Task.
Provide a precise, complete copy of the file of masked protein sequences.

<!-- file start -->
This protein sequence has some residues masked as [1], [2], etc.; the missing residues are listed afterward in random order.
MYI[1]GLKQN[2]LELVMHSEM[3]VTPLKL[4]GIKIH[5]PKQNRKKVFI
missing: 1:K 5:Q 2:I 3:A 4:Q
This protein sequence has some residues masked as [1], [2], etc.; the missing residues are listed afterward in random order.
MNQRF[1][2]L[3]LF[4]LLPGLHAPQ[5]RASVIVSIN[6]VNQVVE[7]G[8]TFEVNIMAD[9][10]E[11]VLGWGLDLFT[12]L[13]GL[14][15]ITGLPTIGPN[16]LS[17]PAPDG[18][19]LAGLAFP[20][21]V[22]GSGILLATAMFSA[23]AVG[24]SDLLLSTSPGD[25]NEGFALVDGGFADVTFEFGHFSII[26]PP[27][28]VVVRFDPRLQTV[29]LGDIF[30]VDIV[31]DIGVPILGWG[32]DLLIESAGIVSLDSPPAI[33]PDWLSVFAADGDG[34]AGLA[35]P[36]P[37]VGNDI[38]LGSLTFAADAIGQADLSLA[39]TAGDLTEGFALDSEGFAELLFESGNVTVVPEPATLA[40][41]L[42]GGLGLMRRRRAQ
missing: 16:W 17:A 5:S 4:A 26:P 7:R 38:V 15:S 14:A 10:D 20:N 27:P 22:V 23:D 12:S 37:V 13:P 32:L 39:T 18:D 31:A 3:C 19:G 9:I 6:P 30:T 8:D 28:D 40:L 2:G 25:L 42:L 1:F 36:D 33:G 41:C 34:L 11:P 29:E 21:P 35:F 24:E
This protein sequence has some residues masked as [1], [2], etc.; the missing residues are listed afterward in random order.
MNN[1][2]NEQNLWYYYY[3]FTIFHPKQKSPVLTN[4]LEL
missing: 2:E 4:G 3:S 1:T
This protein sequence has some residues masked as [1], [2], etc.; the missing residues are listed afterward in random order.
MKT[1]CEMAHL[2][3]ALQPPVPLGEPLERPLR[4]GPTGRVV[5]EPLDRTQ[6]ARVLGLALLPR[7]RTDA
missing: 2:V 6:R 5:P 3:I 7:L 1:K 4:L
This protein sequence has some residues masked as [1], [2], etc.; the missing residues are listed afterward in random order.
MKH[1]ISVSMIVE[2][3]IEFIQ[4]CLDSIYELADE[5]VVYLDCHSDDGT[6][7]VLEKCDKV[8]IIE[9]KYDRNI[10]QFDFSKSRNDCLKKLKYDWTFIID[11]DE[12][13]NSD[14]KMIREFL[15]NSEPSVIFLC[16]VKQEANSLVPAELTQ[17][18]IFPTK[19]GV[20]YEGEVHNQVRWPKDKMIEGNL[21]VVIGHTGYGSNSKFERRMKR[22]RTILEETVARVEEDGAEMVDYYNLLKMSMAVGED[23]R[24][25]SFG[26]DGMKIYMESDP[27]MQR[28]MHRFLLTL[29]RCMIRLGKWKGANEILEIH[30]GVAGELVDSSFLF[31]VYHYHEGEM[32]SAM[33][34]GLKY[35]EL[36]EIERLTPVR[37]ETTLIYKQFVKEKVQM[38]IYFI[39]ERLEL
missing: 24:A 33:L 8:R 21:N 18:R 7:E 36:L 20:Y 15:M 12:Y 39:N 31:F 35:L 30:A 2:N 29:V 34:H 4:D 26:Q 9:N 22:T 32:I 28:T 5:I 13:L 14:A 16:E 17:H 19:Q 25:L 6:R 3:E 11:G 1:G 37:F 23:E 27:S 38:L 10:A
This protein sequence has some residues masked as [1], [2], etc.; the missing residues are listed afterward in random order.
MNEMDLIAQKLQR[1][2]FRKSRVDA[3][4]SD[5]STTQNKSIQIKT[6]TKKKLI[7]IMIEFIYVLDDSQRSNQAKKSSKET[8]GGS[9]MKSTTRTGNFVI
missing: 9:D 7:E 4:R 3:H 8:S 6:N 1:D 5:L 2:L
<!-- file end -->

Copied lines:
This protein sequence has some residues masked as [1], [2], etc.; the missing residues are listed afterward in random order.
MYI[1]GLKQN[2]LELVMHSEM[3]VTPLKL[4]GIKIH[5]PKQNRKKVFI
missing: 1:K 5:Q 2:I 3:A 4:Q
This protein sequence has some residues masked as [1], [2], etc.; the missing residues are listed afterward in random order.
MNQRF[1][2]L[3]LF[4]LLPGLHAPQ[5]RASVIVSIN[6]VNQVVE[7]G[8]TFEVNIMAD[9][10]E[11]VLGWGLDLFT[12]L[13]GL[14][15]ITGLPTIGPN[16]LS[17]PAPDG[18][19]LAGLAFP[20][21]V[22]GSGILLATAMFSA[23]AVG[24]SDLLLSTSPGD[25]NEGFALVDGGFADVTFEFGHFSII[26]PP[27][28]VVVRFDPRLQTV[29]LGDIF[30]VDIV[31]DIGVPILGWG[32]DLLIESAGIVSLDSPPAI[33]PDWLSVFAADGDG[34]AGLA[35]P[36]P[37]VGNDI[38]LGSLTFAADAIGQADLSLA[39]TAGDLTEGFALDSEGFAELLFESGNVTVVPEPATLA[40][41]L[42]GGLGLMRRRRAQ
missing: 16:W 17:A 5:S 4:A 26:P 7:R 38:V 15:S 14:A 10:D 20:N 27:P 22:V 23:D 12:S 37:V 13:P 32:L 39:T 18:D 31:A 3:C 19:G 9:I 6:P 30:T 8:D 28:D 40:L 2:G 25:L 42:L 1:F 36:D 33:G 41:C 34:L 11:P 29:E 21:P 35:F 24:E
This protein sequence has some residues masked as [1], [2], etc.; the missing residues are listed afterward in random order.
MNN[1][2]NEQNLWYYYY[3]FTIFHPKQKSPVLTN[4]LEL
missing: 2:E 4:G 3:S 1:T
This protein sequence has some residues masked as [1], [2], etc.; the missing residues are listed afterward in random order.
MKT[1]CEMAHL[2][3]ALQPPVPLGEPLERPLR[4]GPTGRVV[5]EPLDRTQ[6]ARVLGLALLPR[7]RTDA
missing: 2:V 6:R 5:P 3:I 7:L 1:K 4:L
This protein sequence has some residues masked as [1], [2], etc.; the missing residues are listed afterward in random order.
MKH[1]ISVSMIVE[2][3]IEFIQ[4]CLDSIYELADE[5]VVYLDCHSDDGT[6][7]VLEKCDKV[8]IIE[9]KYDRNI[10]QFDFSKSRNDCLKKLKYDWTFIID[11]DE[12][13]NSD[14]KMIREFL[15]NSEPSVIFLC[16]VKQEANSLVPAELTQ[17][18]IFPTK[19]GV[20]YEGEVHNQVRWPKDKMIEGNL[21]VVIGHTGYGSNSKFERRMKR[22]RTILEETVARVEEDGAEMVDYYNLLKMSMAVGED[23]R[24][25]SFG[26]DGMKIYMESDP[27]MQR[28]MHRFLLTL[29]RCMIRLGKWKGANEILEIH[30]GVAGELVDSSFLF[31]VYHYHEGEM[32]SAM[33][34]GLKY[35]EL[36]EIERLTPVR[37]ETTLIYKQFVKEKVQM[38]IYFI[39]ERLEL
missing: 24:A 33:L 8:R 21:N 18:R 7:E 36:L 20:Y 15:M 12:Y 39:N 31:F 35:L 30:A 2:N 29:V 34:H 4:D 26:Q 9:N 22:T 32:I 28:T 5:I 13:L 14:A 16:E 17:H 19:Q 25:L 6:R 3:E 11:G 1:G 37:F 23:E 27:S 38:L 10:A
This protein sequence has some residues masked as [1], [2], etc.; the missing residues are listed afterward in random order.
MNEMDLIAQKLQR[1][2]FRKSRVDA[3][4]SD[5]STTQNKSIQIKT[6]TKKKLI[7]IMIEFIYVLDDSQRSNQAKKSSKET[8]GGS[9]MKSTTRTGNFVI
missing: 9:D 7:E 4:R 3:H 8:S 6:N 1:D 5:L 2:L